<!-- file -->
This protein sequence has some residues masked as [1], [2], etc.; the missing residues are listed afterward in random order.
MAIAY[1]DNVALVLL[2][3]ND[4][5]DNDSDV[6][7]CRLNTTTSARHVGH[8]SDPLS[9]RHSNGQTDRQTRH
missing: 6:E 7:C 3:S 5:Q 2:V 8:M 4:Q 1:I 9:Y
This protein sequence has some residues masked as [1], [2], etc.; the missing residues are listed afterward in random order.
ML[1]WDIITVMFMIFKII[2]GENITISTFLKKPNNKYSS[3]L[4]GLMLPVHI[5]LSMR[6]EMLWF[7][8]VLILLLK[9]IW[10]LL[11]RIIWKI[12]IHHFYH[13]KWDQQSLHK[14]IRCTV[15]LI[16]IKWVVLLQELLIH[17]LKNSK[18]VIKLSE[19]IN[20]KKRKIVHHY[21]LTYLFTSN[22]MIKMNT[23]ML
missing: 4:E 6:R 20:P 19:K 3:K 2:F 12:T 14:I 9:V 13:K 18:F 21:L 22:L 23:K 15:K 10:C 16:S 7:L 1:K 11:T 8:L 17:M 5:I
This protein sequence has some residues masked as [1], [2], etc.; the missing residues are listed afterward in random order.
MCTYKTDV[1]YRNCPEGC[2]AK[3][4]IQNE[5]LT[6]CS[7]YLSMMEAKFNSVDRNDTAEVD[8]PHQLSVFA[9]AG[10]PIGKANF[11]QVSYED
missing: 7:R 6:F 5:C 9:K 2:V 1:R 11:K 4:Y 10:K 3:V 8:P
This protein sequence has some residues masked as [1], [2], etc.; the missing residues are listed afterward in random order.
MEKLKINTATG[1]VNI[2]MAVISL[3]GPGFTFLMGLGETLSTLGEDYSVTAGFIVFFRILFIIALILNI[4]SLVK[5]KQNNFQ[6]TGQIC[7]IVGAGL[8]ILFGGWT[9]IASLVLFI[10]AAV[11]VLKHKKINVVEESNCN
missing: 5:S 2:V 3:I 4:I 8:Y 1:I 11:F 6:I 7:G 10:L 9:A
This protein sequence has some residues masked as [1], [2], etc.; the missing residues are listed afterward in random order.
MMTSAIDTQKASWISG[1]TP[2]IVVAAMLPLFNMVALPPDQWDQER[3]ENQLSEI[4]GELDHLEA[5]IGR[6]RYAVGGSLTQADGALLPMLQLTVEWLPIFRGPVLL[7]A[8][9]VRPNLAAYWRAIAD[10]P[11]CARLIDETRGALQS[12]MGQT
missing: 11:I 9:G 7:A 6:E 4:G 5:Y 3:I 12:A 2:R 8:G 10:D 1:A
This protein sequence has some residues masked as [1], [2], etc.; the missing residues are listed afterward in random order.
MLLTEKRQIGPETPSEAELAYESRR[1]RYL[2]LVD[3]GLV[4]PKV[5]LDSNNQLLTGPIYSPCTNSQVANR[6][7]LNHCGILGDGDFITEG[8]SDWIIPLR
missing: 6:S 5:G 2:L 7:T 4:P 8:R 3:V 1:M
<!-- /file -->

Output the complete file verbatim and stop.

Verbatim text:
This protein sequence has some residues masked as [1], [2], etc.; the missing residues are listed afterward in random order.
MAIAY[1]DNVALVLL[2][3]ND[4][5]DNDSDV[6][7]CRLNTTTSARHVGH[8]SDPLS[9]RHSNGQTDRQTRH
missing: 6:E 7:C 3:S 5:Q 2:V 8:M 4:Q 1:I 9:Y
This protein sequence has some residues masked as [1], [2], etc.; the missing residues are listed afterward in random order.
ML[1]WDIITVMFMIFKII[2]GENITISTFLKKPNNKYSS[3]L[4]GLMLPVHI[5]LSMR[6]EMLWF[7][8]VLILLLK[9]IW[10]LL[11]RIIWKI[12]IHHFYH[13]KWDQQSLHK[14]IRCTV[15]LI[16]IKWVVLLQELLIH[17]LKNSK[18]VIKLSE[19]IN[20]KKRKIVHHY[21]LTYLFTSN[22]MIKMNT[23]ML
missing: 4:E 6:R 20:P 19:K 3:K 2:F 12:T 14:I 9:V 13:K 18:F 21:L 22:L 23:K 15:K 10:C 16:S 7:L 1:K 11:T 8:L 17:M 5:I
This protein sequence has some residues masked as [1], [2], etc.; the missing residues are listed afterward in random order.
MCTYKTDV[1]YRNCPEGC[2]AK[3][4]IQNE[5]LT[6]CS[7]YLSMMEAKFNSVDRNDTAEVD[8]PHQLSVFA[9]AG[10]PIGKANF[11]QVSYED
missing: 7:R 6:F 5:C 9:K 2:V 1:R 11:K 4:Y 10:K 3:V 8:P
This protein sequence has some residues masked as [1], [2], etc.; the missing residues are listed afterward in random order.
MEKLKINTATG[1]VNI[2]MAVISL[3]GPGFTFLMGLGETLSTLGEDYSVTAGFIVFFRILFIIALILNI[4]SLVK[5]KQNNFQ[6]TGQIC[7]IVGAGL[8]ILFGGWT[9]IASLVLFI[10]AAV[11]VLKHKKINVVEESNCN
missing: 5:S 2:V 3:I 4:I 8:Y 1:I 11:F 6:I 7:G 10:L 9:A
This protein sequence has some residues masked as [1], [2], etc.; the missing residues are listed afterward in random order.
MMTSAIDTQKASWISG[1]TP[2]IVVAAMLPLFNMVALPPDQWDQER[3]ENQLSEI[4]GELDHLEA[5]IGR[6]RYAVGGSLTQADGALLPMLQLTVEWLPIFRGPVLL[7]A[8][9]VRPNLAAYWRAIAD[10]P[11]CARLIDETRGALQS[12]MGQT
missing: 11:I 9:G 7:A 6:E 4:G 5:Y 3:I 12:A 2:R 8:G 10:D 1:A
This protein sequence has some residues masked as [1], [2], etc.; the missing residues are listed afterward in random order.
MLLTEKRQIGPETPSEAELAYESRR[1]RYL[2]LVD[3]GLV[4]PKV[5]LDSNNQLLTGPIYSPCTNSQVANR[6][7]LNHCGILGDGDFITEG[8]SDWIIPLR
missing: 6:S 5:G 2:L 7:T 4:P 8:R 3:V 1:M